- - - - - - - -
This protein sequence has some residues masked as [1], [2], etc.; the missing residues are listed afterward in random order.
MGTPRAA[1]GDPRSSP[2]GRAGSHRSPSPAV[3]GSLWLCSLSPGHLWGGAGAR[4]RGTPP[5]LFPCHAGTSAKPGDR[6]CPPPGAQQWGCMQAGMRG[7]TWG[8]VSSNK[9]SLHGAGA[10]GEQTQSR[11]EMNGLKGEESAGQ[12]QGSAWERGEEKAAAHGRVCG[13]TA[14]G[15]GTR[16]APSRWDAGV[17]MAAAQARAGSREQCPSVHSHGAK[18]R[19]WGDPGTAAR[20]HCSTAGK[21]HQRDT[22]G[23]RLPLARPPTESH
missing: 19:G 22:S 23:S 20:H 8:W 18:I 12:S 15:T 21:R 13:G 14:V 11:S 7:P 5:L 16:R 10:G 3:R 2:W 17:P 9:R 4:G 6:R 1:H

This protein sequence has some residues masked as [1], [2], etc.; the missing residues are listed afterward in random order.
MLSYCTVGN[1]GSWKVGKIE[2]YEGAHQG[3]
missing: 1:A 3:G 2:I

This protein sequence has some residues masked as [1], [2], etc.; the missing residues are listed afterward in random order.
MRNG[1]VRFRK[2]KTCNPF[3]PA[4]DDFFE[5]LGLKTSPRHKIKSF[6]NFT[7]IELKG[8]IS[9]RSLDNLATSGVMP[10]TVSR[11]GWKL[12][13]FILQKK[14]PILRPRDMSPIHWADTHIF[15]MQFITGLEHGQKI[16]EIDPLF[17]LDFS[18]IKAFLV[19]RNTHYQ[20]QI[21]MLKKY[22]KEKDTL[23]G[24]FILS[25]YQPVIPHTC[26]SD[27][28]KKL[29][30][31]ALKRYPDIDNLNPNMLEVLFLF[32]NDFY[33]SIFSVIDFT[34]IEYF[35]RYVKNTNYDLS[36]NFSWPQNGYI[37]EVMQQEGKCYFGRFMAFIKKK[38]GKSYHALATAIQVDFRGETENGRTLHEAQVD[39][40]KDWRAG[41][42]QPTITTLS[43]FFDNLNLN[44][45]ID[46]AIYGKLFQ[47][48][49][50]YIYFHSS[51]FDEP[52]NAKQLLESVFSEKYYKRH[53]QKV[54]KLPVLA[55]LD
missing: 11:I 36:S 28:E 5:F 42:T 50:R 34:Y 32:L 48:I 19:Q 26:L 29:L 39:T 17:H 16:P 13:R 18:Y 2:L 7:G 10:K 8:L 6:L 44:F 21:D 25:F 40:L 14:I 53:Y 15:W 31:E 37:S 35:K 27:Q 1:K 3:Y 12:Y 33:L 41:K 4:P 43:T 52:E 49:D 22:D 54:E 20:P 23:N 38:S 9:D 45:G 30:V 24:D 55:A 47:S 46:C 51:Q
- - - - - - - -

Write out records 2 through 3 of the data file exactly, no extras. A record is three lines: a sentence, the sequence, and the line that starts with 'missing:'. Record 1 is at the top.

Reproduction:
This protein sequence has some residues masked as [1], [2], etc.; the missing residues are listed afterward in random order.
MLSYCTVGN[1]GSWKVGKIE[2]YEGAHQG[3]
missing: 1:A 3:G 2:I

This protein sequence has some residues masked as [1], [2], etc.; the missing residues are listed afterward in random order.
MRNG[1]VRFRK[2]KTCNPF[3]PA[4]DDFFE[5]LGLKTSPRHKIKSF[6]NFT[7]IELKG[8]IS[9]RSLDNLATSGVMP[10]TVSR[11]GWKL[12][13]FILQKK[14]PILRPRDMSPIHWADTHIF[15]MQFITGLEHGQKI[16]EIDPLF[17]LDFS[18]IKAFLV[19]RNTHYQ[20]QI[21]MLKKY[22]KEKDTL[23]G[24]FILS[25]YQPVIPHTC[26]SD[27][28]KKL[29][30][31]ALKRYPDIDNLNPNMLEVLFLF[32]NDFY[33]SIFSVIDFT[34]IEYF[35]RYVKNTNYDLS[36]NFSWPQNGYI[37]EVMQQEGKCYFGRFMAFIKKK[38]GKSYHALATAIQVDFRGETENGRTLHEAQVD[39][40]KDWRAG[41][42]QPTITTLS[43]FFDNLNLN[44][45]ID[46]AIYGKLFQ[47][48][49][50]YIYFHSS[51]FDEP[52]NAKQLLESVFSEKYYKRH[53]QKV[54]KLPVLA[55]LD
missing: 11:I 36:S 28:E 5:F 42:T 50:R 34:Y 32:L 48:I 19:Q 26:L 29:L 39:T 17:H 16:P 13:R 18:Y 2:L 7:G 10:K 8:L 6:L 44:F 21:D 25:F 40:L 14:I 53:Y 15:W 31:E 37:S 35:K 27:Q 1:K 3:Y 12:Y 33:L 41:K 4:P 43:T 52:E 49:D 22:D 54:E 20:P 23:N 38:S 9:D 45:G 30:V 24:D 55:A 47:S 46:C 51:Q